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Privacy, please?

I was going to cackle at all the Iphone users whose precise locations are known to the databases in Cupertino, Cal.

However, I own an Android device (a Motorola Droid X, which is excellent, by the way), and I read that my locations are probably also known to Sergey Brin at the Googleplex in Mountain View, Cal.

I didn’t sign up to have my movements tracked and stored. Worse yet, the government now knows these databases exist. How long until the government talks Google into handing over the information.


A Common Thief … Too Common

Hackney’s on Harms celebrated St. Patrick’s Day the way you would expect a neighborhood restaurant owned by an Irish-Catholic family. They had an Irish band, Harp and Guinness on tap, corned beef, cabbage and all the expected fare.

They also got the Glenview Police involved and had them collar a 52-year-old woman, a former bookkeeper at the Harms Rd. location. Because she was in charge of making the nightly deposits and because inadequate controls were in  place, she was able to embezzle something to the tune of $186,000 from September 2008 until the restaurant caught on last fall.

It appears that the bookkeeper was pocketing cash from each day’s receipts and then writing a check from Hackney’s account to the bank to make up for the lost cash. It was a confusing scheme, and it’s a little surprising neither the bank nor Hackney’s caught on sooner.

That said, I know exactly how it feels to find someone in my own organization with his hand in the cookie jar. His scheme was doctored (or plain forged) receipts that went on his expense reports. This fraud totaled only a tenth of what Hackney’s experienced, but it was no less stinging. Family businesses rely on trust — sometimes too much — with employees.

We discovered this in January and I wonder why we didn’t catch on sooner. The problem is simple. The system of controls we have in place is inadequate. We’re a small business, and most employees are stretched thin. The company president approves the expense reports, but he only checks to be sure all the receipts are in the report and that the numbers match. He’s not spot-checking them for irregularities.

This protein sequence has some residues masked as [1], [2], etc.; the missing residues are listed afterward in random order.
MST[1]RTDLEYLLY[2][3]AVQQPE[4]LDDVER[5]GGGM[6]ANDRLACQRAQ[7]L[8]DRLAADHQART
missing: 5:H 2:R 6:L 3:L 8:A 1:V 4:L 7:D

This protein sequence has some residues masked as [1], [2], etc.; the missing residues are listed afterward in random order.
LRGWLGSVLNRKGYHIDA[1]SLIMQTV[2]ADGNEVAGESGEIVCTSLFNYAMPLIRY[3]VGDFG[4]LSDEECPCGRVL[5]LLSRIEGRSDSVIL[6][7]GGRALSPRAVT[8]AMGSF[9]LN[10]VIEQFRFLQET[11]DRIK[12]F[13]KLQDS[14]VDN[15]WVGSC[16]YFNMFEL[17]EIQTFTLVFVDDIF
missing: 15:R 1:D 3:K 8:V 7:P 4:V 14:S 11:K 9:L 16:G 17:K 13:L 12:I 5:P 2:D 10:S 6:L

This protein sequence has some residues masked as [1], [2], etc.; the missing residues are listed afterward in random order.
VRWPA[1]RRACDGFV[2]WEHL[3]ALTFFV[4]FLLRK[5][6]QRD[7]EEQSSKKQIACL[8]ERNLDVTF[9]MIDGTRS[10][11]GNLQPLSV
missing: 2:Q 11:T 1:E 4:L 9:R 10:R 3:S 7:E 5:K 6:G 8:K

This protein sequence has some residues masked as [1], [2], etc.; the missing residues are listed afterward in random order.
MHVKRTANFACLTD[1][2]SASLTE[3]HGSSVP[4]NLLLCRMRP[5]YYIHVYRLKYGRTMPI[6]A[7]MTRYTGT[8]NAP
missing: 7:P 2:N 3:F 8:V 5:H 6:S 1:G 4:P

It was a brutal lesson for one man to learn when he came into the office to be informed he was fired. It could have been worse. Unlike the Masterson family who owns Hackney’s, we decided not to prosecute. (I use the word we to indicate it was discussed. Collectively we decided not to get police involved. I won’t tell you what my course of action would have been had it been my call.)

At least we learned our lesson, too. Right?

Don’t hire his lawyer

Poor Billy Gillespie. Today, he saw his two-year run as head coach of the Kentucky men’s basketball team end with an unceremonious firing, made worse by the athletic director crucifying him in a press conference.

This wasn’t your typical “we wish Billy well in what he does…”  This was about as harsh as you can get:

“There is a clear difference in how the rules and responsibilities of overseeing the program are viewed,” Barnhart said. “It is a gap that I do not believe can be solved just by winning games. It is a philosophical disparity that I do not think can be repaired when the chemistry is just not right.”

But that’s not the insult. No, the insult came thanks to when he couldn’t come to terms with Kentucky on anything other than a handhake agreement and a “memorandum of understanding.” Instead of a seven-year deal and a $6 million buyout, the university views it as a year-to-year deal. As for the buyout, well:


“Suffice it to say it will be less than that,” Barnhart said.

Billy Gillespie is a good coach, who will get a chance again somewhere else. Suffice to say, he’ll have a different agent.